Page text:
Symmetric key ciphers are ciphers where the same key is used for both encryption and decryption. Just like the Vigenère cipher, where we used the same key in our example, ‘kid’ both times, when we were encrypting and also when we were decrypting.


Asymmetric Key Ciphers

Asymmetric key ciphers are generally more advanced (plenty exceptions exist, though) than symmetric ciphers. They are exactly the opposite of symmetric ciphers, where both encryption and decryption require different keys. They’re kind of like locks, the lock is the public key, everyone can access it, but that’s of no use if you don’t have the key, which are called private keys, only available to those who are intented to decrypt it.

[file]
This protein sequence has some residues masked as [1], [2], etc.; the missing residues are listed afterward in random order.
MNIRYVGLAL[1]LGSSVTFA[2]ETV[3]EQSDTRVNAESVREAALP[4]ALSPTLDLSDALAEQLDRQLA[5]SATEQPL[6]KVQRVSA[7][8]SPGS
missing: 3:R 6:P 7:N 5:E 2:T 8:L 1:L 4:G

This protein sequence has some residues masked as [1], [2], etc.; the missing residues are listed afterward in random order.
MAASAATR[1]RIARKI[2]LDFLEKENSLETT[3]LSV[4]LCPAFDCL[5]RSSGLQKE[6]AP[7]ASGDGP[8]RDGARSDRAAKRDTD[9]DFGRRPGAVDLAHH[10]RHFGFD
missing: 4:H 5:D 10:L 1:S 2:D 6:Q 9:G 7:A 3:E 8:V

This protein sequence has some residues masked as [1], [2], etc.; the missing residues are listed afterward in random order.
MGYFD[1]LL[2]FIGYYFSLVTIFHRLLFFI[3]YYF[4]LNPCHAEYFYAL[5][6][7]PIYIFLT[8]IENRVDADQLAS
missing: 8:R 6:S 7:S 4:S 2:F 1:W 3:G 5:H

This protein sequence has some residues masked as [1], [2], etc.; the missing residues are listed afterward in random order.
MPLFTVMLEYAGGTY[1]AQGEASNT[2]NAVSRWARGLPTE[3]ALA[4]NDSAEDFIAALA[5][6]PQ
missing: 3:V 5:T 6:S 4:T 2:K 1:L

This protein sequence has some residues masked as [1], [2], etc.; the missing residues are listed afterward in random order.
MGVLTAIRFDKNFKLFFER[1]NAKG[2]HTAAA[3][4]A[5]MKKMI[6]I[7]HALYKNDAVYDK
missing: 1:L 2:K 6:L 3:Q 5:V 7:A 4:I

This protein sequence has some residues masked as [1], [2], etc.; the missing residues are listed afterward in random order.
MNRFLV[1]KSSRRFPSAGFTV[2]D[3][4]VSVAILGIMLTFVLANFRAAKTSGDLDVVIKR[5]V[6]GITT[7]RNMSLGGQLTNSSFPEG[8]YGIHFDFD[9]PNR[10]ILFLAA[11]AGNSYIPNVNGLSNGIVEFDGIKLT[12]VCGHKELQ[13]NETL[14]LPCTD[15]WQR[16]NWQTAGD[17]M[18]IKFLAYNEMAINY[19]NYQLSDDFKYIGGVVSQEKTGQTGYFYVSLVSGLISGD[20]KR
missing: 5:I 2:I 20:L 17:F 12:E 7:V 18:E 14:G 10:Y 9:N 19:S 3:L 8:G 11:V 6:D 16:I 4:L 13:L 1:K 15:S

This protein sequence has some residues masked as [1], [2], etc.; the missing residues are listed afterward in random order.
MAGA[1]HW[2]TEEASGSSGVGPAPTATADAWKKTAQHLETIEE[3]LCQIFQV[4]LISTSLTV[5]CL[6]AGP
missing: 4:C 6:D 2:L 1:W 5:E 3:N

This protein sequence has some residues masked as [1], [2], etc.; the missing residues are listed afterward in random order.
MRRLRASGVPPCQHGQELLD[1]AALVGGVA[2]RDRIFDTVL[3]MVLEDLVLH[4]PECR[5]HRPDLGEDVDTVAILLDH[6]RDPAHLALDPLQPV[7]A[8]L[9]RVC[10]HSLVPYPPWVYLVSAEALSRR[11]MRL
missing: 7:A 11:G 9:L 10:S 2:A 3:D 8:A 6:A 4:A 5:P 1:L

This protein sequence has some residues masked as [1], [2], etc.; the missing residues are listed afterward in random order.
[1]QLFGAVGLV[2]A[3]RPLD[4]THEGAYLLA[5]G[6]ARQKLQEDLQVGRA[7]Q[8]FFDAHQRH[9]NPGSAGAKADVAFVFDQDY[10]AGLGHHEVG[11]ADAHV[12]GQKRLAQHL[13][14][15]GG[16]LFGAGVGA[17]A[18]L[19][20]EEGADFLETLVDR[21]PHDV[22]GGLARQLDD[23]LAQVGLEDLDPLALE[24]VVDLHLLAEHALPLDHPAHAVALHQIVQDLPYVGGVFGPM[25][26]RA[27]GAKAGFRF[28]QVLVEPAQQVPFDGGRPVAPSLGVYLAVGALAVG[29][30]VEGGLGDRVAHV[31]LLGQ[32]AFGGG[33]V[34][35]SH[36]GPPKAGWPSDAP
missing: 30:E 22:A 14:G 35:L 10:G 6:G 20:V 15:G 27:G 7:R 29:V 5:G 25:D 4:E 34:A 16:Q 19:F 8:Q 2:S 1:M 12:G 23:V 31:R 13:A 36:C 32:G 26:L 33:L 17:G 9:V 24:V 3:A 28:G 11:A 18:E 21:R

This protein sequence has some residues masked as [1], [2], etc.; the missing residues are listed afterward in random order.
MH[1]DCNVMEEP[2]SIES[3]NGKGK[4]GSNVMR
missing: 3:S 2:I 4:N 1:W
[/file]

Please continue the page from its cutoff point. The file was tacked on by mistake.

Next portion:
Summary

If you forget everything else, remember this:

People have needed privacy and security from the very beginning, and that need is what gave birth to cryptography. Encryption and decryption are the most basic but fundamental concepts in cryptography. Ciphers are divided into 2 major parts, historical and modern, based on the time periods they were mostly used in. Historical ciphers originally didn’t use computers. One of the most popular and basic historical ciphers was the Caesar Cipher, which moved every letter some number of places forward; this number was it’s key. The Vigenère cipher uses a chart called the Vigenère chart/table to both encrypt and decrypt a message, with the key being a keyword. Modern Ciphers are further divided into two parts; symmetrical and asymmetrical. Symmetric Ciphers use the same key for both encrypting and decrypting, while asymmetric key ciphers use a public key accessible to everyone, and a private key accessible only to the intended decryptor.